The Hamburger Method of Constructive Criticism

The Hamburger Method of Constructive Criticism

It’s funny what things stick with you in life. Back when I was in college, one of my professors somehow got onto the subject of constructive criticism and decided to teach the class the method he uses for offering “critical” advice to people.

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It’s called the hamburger method, and here’s how it works:

When offering a critique, you begin with a constructive compliment on something the person does well (Otherwise known as the fluffy bun part). You then get to the meat of the matter, which of course is the constructive criticism part. Finally, you end with another constructive compliment (i.e. the other half of the fluffy bun).

Basically, you’re sandwiching the constructive criticism between two constructive compliments. In my experience, it’s been an extremely effective technique, largely due to its disarming effective. It helps people let down their guard, and receive the criticism without being as defensive.

Here’s an example:

“Hey Defensive Dave, I noticed you went out of your way to submit your expense report on time every month for the last three months – that’s great! I do, however, think it’s a bad idea to call Jane in accounting an “ignorant slut”. She may not be familiar with that old 1970’s Saturday Night Live Television skit and may be offended by your comment. But overall, your interaction with the team has been great – thanks for making the effort.”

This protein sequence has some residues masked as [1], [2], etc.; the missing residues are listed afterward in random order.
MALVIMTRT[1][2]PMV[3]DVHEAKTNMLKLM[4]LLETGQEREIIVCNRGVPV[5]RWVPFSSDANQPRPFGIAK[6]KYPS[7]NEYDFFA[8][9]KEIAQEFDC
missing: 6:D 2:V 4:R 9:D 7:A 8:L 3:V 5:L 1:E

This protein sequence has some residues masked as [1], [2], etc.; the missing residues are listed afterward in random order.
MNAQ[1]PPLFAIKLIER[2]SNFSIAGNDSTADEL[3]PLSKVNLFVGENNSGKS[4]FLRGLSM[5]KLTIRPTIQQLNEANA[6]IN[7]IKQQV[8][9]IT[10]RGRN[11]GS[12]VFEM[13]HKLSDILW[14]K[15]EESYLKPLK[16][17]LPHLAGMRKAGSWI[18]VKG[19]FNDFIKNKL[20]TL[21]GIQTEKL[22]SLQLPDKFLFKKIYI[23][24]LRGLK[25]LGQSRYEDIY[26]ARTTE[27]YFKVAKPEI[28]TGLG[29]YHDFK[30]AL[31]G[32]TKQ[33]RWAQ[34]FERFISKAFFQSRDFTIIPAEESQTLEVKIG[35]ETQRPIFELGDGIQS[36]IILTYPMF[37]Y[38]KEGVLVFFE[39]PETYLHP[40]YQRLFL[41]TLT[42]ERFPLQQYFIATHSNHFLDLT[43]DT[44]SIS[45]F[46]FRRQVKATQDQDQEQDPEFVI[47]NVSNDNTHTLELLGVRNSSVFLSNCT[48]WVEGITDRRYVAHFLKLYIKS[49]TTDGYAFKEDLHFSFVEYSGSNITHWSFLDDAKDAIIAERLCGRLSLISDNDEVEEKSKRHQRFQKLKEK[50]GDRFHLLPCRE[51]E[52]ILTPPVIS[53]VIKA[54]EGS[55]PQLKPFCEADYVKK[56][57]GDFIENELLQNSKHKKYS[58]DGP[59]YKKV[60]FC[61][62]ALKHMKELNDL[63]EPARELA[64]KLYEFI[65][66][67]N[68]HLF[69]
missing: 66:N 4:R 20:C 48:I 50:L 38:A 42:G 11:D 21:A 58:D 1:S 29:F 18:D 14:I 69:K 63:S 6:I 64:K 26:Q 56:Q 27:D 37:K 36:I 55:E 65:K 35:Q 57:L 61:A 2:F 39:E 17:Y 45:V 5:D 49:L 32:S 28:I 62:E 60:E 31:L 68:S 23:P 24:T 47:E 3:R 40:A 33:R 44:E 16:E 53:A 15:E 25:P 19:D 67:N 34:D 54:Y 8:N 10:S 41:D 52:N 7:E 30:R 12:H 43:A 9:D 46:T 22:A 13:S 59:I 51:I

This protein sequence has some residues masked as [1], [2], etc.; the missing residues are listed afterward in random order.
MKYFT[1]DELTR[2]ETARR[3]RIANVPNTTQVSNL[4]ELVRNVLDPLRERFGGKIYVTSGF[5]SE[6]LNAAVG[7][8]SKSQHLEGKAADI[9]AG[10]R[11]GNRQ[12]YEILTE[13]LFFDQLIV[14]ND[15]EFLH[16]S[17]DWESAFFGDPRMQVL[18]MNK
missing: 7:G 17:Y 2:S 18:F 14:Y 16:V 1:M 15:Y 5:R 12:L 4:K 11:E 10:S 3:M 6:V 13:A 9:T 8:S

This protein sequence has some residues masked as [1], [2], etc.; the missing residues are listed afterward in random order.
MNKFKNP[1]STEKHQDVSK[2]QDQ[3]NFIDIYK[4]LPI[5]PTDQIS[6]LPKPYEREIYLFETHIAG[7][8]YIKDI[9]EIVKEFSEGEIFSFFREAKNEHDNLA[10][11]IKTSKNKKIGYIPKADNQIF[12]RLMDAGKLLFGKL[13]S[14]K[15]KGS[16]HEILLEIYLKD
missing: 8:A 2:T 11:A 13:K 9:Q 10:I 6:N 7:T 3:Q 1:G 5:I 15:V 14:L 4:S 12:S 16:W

I once suggested the hamburger method to a client who quickly dismissed the technique as “candy coating.” Maybe it is, but if it gets a better result, isn’t that the whole point? Medicine manufactures candy coat the medicine all the time, for two reasons:

1) So people will take it, and

2) because it tastes like crap if they don’t.

If given the choice between cherry or crap flavored medicine, which would you chose?

Also, I think a 2 to 1 ration of constructive compliments to constructive criticism makes sense because it affirms the desired behavior or practice.

So here are a few things to consider before offering criticism:

1. Is the criticism truly constructive? Here are some synonyms for “constructive”: Positive, helpful, productive, useful, beneficial, and practical. Antonym: Destructive.

2. Why am I offering this criticism in the first place? Is it because I’m trying to be helpful or just because I’m an a**hole?

3. Is the criticism necessary and appropriate? Does it have a great impact on the “grander scheme of things”, or am I just being nitpicky. Will focusing on this issue be worth the time and effort in the long run?

4. Do I have the right, or better yet – have I earned the right to speak into this person’s life? The difference between “management” and “leadership” has a lot to do with the relationship you have with your team. “Managers” tend to focus on control, whereas real leaders take people to the next level.

5. Finally, have I noticed at least two things to compliment before commencing with the criticism?

If you’ve run through the list and are satisfied that the criterion is met, then give the hamburger method a try. I think you’ll find it’s a great tool for offering truly “constructive” criticism.

Source :The Hamburger Method of Constructive Criticism

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